“The passive American consumer, sitting down to a meal of pre-prepared or fast food, confronts a platter covered with inert, anonymous substances that have been processed, dyed, breaded, sauced, gravied, ground, pulped, strained, blended, prettified, and sanitized beyond resemblance to any creature that ever lived… The products of nature and agriculture have been made, to all appearances, the products of industry. Both eater and eaten are thus in exile from biological reality.”
8:04 on a Saturday evening, sitting at the kitchen desk drinking cheap red wine from a tiny rainbow San Francisco mug and breathing deep as the light fades from the sky, on our second day in a row without rain. Dogwood trees are bursting out in pink blossoms all over the neighborhood, and when I walked home from my lunch shift, there was still fresh snow on the Olympics across the water. Ryan puts a Miles Davis record on and sets to toasting, chopping, grinding and sauteeing an intoxicating combination of herbs and spices… cardamon, ginger, onion, garlic, fenugreek, cloves, cumin, and coriander—all the fixins for Red Lentil Dahl from scratch. The rice cooker is hissing softly on the counter. Assata wakes up under the table and wanders sleepily out into the twilight of the freshly mowed backyard… I sip my wine and scribble maps of the garden in my journal, plotting my first spring planting tomorrow. I’ve got a windowsill full of spinach, started from seed a month ago, and some little broccoli and butter lettuce starts Mom brought by last week, all of them eager to escape their tiny pots and set their roots into the soil.
The garden has been true to us all through the snow and frost and cold of winter 2008-2009… up until December we were still nibbling on tiny tomatoes that ripened in bowls on the windowsill. In February we harvested the last of the brussel sprouts, which performed exquisitely after being boiled for 3 minutes, then sauteed in garlic and olive oil, after which we dipped them in veganaise and rolled our eyes in sheer joy. the row of mixed kale has sprouted through every imaginable sort of Seattle winter weather, including our epic 2 plus weeks of snow. We’ve been baking it in olive oil and sea salt at least once a week, as per Erin’s fabulous recipe. And I’ve just now harvested the last of the root veggies, in early April.
Sip my wine, glance outside. Ryan is sitting on the top step with a towel on his shoulder, petting Assata. The yard is dark now, but the porchlight is on, and shining on a bush covered with soft pink flowers.
A few hours ago, I sat in this same chair, counting tip money and writing checks to pay bills. We talked about money, the status of our savings for the wedding and our trip to India this summer, worried about debt and student loans, rehashed the same old numbers over and over, discussed second jobs. We were quiet for a while, and then decided to set out for the bare bones, beginning-o-month grocery shop at our Co-Op. Surveyed the empty jars, grabbed our cloth bags, and set out for the bulk section of the West Seattle PCC.
We’ve both bought bulk for years, but its only in the past year or so that we’ve begun to develop our bulk shopping/cooking skills. I used to buy too much of this, or that, just to see it sitting in a clear jar on my kitchen shelf. Decorative bulk, invariably tossed out 9 months later. Now we know exactly what we need. Once we get to the bulk aisle, we spread out.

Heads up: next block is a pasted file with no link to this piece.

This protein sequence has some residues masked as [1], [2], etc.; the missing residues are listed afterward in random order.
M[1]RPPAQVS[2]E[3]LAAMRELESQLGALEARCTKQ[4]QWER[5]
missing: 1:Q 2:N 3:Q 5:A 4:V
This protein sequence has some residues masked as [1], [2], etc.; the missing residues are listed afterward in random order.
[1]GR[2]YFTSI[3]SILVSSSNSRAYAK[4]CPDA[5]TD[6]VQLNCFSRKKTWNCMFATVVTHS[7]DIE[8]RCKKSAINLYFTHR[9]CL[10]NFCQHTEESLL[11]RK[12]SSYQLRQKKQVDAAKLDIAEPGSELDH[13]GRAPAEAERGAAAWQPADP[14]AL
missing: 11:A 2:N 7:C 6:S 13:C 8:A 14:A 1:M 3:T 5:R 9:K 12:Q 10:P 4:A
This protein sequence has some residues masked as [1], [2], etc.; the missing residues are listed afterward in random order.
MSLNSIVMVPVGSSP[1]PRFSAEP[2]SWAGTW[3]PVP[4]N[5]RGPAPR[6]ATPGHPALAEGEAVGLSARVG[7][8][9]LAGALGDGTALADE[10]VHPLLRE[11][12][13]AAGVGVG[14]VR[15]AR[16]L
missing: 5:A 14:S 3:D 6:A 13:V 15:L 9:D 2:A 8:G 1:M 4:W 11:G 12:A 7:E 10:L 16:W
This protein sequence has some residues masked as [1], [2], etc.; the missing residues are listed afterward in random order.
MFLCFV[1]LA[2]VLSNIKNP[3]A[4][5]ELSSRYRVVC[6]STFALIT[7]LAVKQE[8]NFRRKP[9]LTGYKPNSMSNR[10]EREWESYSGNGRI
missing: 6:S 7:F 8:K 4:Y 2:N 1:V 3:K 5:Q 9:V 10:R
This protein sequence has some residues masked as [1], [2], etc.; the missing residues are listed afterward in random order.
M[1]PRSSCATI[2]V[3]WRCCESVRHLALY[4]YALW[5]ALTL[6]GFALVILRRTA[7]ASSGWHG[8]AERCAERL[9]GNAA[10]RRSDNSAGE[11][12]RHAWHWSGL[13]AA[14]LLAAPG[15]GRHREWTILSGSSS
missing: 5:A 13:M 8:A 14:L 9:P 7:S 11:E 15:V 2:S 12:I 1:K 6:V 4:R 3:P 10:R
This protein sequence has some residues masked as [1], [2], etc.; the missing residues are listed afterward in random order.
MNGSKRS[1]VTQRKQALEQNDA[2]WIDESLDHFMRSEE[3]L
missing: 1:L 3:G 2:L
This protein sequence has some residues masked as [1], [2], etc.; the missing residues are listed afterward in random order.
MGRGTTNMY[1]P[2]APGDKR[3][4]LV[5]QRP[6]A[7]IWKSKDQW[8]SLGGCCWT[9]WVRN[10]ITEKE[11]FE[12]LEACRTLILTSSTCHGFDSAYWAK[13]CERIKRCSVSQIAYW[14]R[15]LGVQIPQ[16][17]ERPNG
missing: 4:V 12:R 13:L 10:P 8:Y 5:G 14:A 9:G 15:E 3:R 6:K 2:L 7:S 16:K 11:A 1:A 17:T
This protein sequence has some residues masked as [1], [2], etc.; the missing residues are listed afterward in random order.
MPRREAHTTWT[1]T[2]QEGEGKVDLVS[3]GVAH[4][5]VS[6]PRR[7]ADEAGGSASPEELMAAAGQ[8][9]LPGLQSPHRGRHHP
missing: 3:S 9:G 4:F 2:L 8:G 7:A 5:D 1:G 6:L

I headed for the big bins, to shovel out polenta (for delicious grits!), oats (for my morning oatmeal with soymilk and succanat–a delicious, less-refined sugar), red lentils, green lentils, and nutritional yeast (a delicious, killer source of B-12 for vegetarians/vegans, tastes a lot like cheese. we put it on EVERYTHING). Ryan took charge in the spice section, pulling down the jars and shoveling herbs and spices into tiny plastic bags. Bulk spice-buying is deeply satisfying. I think it appeals to my montessori upbringing— the tiny silver scoop, the numbered jars, the careful packaging (and the other end of the process: emptying the tiny bags into our reused spice jars back home, giddy when i’ve bought just enough to fill them. Excess gets rolled back into the bags and stored in a tiny cedar basket made by my mother). I cruise the fruit aisle, and pick out cheap organic fruit… 4 nectarines, 3 pears, a grapfruit. Ryan meets up with me, having gathered the ingredients for his dahl: tomatoes, cilantro, and naan bread for dipping. We check out, and congratulate ourselves as each bulk item appears on the screen, cheaper than we expected every damn time. 1 pound grits— $ 1.59. garlic powder—$1.51. ground ginger, $1.72. coriander—.33.
Leaving the store, we are giddy. We have enough spices and grains to last us thru the month, and then some, for 30 dollars less than I’d allocated out of today’s tips. At home, Ryan starts the dahl, and exquisite scents mingle and blend and swirl thru the kitchen on the draft from the open back door. I pile the grapefruit, tangerines, pears, ginger root and garlic into the hanging basket by the window, empty the bulk things into jars… tiny grains whisper across one another and land atop one another sounding like a light rain.
Finish my wine. Ryan dishes up dahl and brown rice, and surprises me with a candlelit picnic table in the dark backyard. wrap in a sweater and put on boots, and sit across from him, savoring each delicious bite in the quiet April dark.